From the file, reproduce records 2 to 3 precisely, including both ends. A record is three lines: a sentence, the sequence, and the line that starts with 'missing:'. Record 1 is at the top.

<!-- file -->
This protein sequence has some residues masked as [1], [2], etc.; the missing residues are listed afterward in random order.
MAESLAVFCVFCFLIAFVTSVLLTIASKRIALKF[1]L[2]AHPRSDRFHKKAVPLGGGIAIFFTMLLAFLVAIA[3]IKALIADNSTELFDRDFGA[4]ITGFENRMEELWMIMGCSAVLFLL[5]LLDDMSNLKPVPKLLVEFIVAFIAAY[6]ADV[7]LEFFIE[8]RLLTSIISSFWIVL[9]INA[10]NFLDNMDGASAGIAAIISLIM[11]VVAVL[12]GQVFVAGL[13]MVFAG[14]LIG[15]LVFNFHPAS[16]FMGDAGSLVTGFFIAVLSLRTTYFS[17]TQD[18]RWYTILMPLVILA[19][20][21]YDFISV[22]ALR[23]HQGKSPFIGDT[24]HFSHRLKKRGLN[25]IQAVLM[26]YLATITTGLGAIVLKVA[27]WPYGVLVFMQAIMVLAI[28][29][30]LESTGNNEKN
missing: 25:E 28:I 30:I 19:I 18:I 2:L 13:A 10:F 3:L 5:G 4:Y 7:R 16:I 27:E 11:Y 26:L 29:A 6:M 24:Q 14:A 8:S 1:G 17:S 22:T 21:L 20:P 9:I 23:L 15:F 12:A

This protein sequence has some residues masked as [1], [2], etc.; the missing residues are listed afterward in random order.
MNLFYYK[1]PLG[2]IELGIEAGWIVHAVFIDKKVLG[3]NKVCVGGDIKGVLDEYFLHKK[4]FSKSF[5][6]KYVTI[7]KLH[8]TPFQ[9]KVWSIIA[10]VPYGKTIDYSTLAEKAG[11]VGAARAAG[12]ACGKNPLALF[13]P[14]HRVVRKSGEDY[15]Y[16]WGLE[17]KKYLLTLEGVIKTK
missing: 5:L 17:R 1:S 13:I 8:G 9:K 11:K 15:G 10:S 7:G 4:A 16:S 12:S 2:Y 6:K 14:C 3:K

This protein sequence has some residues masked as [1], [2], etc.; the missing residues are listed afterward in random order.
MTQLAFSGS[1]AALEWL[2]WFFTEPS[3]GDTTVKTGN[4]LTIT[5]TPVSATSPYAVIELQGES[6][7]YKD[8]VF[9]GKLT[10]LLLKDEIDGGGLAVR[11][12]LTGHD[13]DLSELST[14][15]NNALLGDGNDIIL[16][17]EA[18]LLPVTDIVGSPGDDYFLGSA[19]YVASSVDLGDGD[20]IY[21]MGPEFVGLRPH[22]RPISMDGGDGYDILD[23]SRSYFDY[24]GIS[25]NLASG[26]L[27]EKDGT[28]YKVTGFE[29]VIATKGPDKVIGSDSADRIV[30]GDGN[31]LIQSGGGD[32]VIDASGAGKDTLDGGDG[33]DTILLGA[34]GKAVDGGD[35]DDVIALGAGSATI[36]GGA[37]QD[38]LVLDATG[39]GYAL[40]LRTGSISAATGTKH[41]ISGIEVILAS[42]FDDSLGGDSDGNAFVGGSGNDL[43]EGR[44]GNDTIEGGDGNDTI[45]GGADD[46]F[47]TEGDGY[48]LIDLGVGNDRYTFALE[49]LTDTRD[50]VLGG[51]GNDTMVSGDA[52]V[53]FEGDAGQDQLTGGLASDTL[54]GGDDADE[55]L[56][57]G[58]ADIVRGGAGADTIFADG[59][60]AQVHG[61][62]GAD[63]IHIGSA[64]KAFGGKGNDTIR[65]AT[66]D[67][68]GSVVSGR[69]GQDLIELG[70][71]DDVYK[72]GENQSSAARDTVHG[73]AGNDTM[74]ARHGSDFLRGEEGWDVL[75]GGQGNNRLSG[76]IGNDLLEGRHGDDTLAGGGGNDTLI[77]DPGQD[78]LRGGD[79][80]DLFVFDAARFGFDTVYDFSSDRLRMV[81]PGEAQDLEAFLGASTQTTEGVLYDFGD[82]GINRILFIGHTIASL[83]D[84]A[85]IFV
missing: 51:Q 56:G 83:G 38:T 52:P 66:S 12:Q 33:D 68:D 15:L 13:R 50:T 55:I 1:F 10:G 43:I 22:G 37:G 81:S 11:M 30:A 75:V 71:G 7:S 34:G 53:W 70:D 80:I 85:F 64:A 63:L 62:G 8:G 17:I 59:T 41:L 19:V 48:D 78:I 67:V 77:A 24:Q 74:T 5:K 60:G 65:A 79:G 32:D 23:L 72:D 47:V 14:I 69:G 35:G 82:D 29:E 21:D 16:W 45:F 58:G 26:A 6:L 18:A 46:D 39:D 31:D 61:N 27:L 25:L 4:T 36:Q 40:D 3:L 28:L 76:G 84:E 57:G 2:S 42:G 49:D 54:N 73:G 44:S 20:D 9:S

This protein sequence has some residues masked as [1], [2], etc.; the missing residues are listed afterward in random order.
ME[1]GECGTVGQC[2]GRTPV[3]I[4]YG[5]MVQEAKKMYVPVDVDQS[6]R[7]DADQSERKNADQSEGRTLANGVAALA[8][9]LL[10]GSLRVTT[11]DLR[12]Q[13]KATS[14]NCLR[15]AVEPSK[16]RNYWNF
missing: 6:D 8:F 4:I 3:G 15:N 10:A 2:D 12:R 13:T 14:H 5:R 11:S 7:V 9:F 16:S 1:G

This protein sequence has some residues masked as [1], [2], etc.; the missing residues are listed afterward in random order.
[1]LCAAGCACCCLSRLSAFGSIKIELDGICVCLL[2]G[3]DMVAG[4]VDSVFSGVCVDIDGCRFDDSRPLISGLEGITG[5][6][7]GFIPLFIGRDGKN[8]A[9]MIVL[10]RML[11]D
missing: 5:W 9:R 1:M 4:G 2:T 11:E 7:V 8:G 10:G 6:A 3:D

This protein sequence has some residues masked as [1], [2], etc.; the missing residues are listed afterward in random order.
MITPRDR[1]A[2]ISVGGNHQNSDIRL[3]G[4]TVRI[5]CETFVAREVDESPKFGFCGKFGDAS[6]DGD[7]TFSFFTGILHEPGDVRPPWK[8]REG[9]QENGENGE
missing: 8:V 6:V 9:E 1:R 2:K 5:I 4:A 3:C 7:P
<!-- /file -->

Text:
This protein sequence has some residues masked as [1], [2], etc.; the missing residues are listed afterward in random order.
MNLFYYK[1]PLG[2]IELGIEAGWIVHAVFIDKKVLG[3]NKVCVGGDIKGVLDEYFLHKK[4]FSKSF[5][6]KYVTI[7]KLH[8]TPFQ[9]KVWSIIA[10]VPYGKTIDYSTLAEKAG[11]VGAARAAG[12]ACGKNPLALF[13]P[14]HRVVRKSGEDY[15]Y[16]WGLE[17]KKYLLTLEGVIKTK
missing: 5:L 17:R 1:S 13:I 8:G 9:K 11:K 15:G 10:S 7:G 4:A 16:S 12:S 2:Y 6:K 14:C 3:K

This protein sequence has some residues masked as [1], [2], etc.; the missing residues are listed afterward in random order.
MTQLAFSGS[1]AALEWL[2]WFFTEPS[3]GDTTVKTGN[4]LTIT[5]TPVSATSPYAVIELQGES[6][7]YKD[8]VF[9]GKLT[10]LLLKDEIDGGGLAVR[11][12]LTGHD[13]DLSELST[14][15]NNALLGDGNDIIL[16][17]EA[18]LLPVTDIVGSPGDDYFLGSA[19]YVASSVDLGDGD[20]IY[21]MGPEFVGLRPH[22]RPISMDGGDGYDILD[23]SRSYFDY[24]GIS[25]NLASG[26]L[27]EKDGT[28]YKVTGFE[29]VIATKGPDKVIGSDSADRIV[30]GDGN[31]LIQSGGGD[32]VIDASGAGKDTLDGGDG[33]DTILLGA[34]GKAVDGGD[35]DDVIALGAGSATI[36]GGA[37]QD[38]LVLDATG[39]GYAL[40]LRTGSISAATGTKH[41]ISGIEVILAS[42]FDDSLGGDSDGNAFVGGSGNDL[43]EGR[44]GNDTIEGGDGNDTI[45]GGADD[46]F[47]TEGDGY[48]LIDLGVGNDRYTFALE[49]LTDTRD[50]VLGG[51]GNDTMVSGDA[52]V[53]FEGDAGQDQLTGGLASDTL[54]GGDDADE[55]L[56][57]G[58]ADIVRGGAGADTIFADG[59][60]AQVHG[61][62]GAD[63]IHIGSA[64]KAFGGKGNDTIR[65]AT[66]D[67][68]GSVVSGR[69]GQDLIELG[70][71]DDVYK[72]GENQSSAARDTVHG[73]AGNDTM[74]ARHGSDFLRGEEGWDVL[75]GGQGNNRLSG[76]IGNDLLEGRHGDDTLAGGGGNDTLI[77]DPGQD[78]LRGGD[79][80]DLFVFDAARFGFDTVYDFSSDRLRMV[81]PGEAQDLEAFLGASTQTTEGVLYDFGD[82]GINRILFIGHTIASL[83]D[84]A[85]IFV
missing: 51:Q 56:G 83:G 38:T 52:P 66:S 12:Q 33:D 68:D 15:L 13:R 50:T 55:I 1:F 10:G 43:I 22:G 37:G 81:S 11:M 30:A 75:V 71:G 7:S 34:G 53:W 70:D 80:I 85:F 64:A 63:L 62:G 8:G 17:I 59:T 41:L 19:V 48:D 78:I 67:V 77:A 24:Q 74:T 5:K 60:G 65:A 79:G 32:D 23:L 72:D 47:V 14:I 69:G 35:G 82:D 29:E 21:D 16:W 45:F 58:G 26:A 6:L 18:A 46:D 39:D 31:D 61:N 27:L 25:L 4:T 36:Q 40:D 3:L 28:L 76:G 84:E 57:G 2:S 42:G 49:D 54:N 73:G 44:S 20:D 9:S